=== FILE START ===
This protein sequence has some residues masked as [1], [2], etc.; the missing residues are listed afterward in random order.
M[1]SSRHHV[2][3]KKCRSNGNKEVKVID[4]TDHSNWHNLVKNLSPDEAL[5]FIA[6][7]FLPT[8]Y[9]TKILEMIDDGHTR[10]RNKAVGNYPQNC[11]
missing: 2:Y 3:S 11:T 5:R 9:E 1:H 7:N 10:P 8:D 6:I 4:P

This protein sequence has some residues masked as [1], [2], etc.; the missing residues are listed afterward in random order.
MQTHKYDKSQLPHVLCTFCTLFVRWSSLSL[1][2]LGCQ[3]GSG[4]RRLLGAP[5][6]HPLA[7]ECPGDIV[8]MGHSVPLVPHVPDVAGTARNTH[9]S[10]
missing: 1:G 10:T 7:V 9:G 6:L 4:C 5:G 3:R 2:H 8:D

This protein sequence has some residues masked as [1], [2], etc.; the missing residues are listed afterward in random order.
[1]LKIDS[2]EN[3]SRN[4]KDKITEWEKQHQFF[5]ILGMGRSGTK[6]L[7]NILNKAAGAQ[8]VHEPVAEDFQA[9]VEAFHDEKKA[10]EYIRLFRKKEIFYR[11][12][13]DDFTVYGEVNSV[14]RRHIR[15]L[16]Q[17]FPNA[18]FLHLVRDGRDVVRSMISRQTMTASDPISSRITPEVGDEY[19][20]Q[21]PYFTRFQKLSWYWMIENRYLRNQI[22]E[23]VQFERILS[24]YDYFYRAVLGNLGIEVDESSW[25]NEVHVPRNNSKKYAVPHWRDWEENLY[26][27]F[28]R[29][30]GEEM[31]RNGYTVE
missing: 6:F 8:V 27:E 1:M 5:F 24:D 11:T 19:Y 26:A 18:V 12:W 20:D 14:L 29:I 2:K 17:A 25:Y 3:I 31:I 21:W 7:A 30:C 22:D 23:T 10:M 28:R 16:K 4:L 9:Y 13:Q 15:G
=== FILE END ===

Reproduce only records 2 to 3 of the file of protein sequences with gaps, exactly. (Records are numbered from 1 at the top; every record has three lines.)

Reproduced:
This protein sequence has some residues masked as [1], [2], etc.; the missing residues are listed afterward in random order.
MQTHKYDKSQLPHVLCTFCTLFVRWSSLSL[1][2]LGCQ[3]GSG[4]RRLLGAP[5][6]HPLA[7]ECPGDIV[8]MGHSVPLVPHVPDVAGTARNTH[9]S[10]
missing: 1:G 10:T 7:V 9:G 6:L 4:C 5:G 3:R 2:H 8:D

This protein sequence has some residues masked as [1], [2], etc.; the missing residues are listed afterward in random order.
[1]LKIDS[2]EN[3]SRN[4]KDKITEWEKQHQFF[5]ILGMGRSGTK[6]L[7]NILNKAAGAQ[8]VHEPVAEDFQA[9]VEAFHDEKKA[10]EYIRLFRKKEIFYR[11][12][13]DDFTVYGEVNSV[14]RRHIR[15]L[16]Q[17]FPNA[18]FLHLVRDGRDVVRSMISRQTMTASDPISSRITPEVGDEY[19][20]Q[21]PYFTRFQKLSWYWMIENRYLRNQI[22]E[23]VQFERILS[24]YDYFYRAVLGNLGIEVDESSW[25]NEVHVPRNNSKKYAVPHWRDWEENLY[26][27]F[28]R[29][30]GEEM[31]RNGYTVE
missing: 6:F 8:V 27:E 1:M 5:F 24:D 11:T 19:Y 26:A 18:V 12:W 20:D 14:L 29:I 2:K 17:A 25:Y 3:I 31:I 21:W 7:A 30:C 22:D 23:T 10:M 28:R 16:K 4:L 9:Y 13:Q 15:G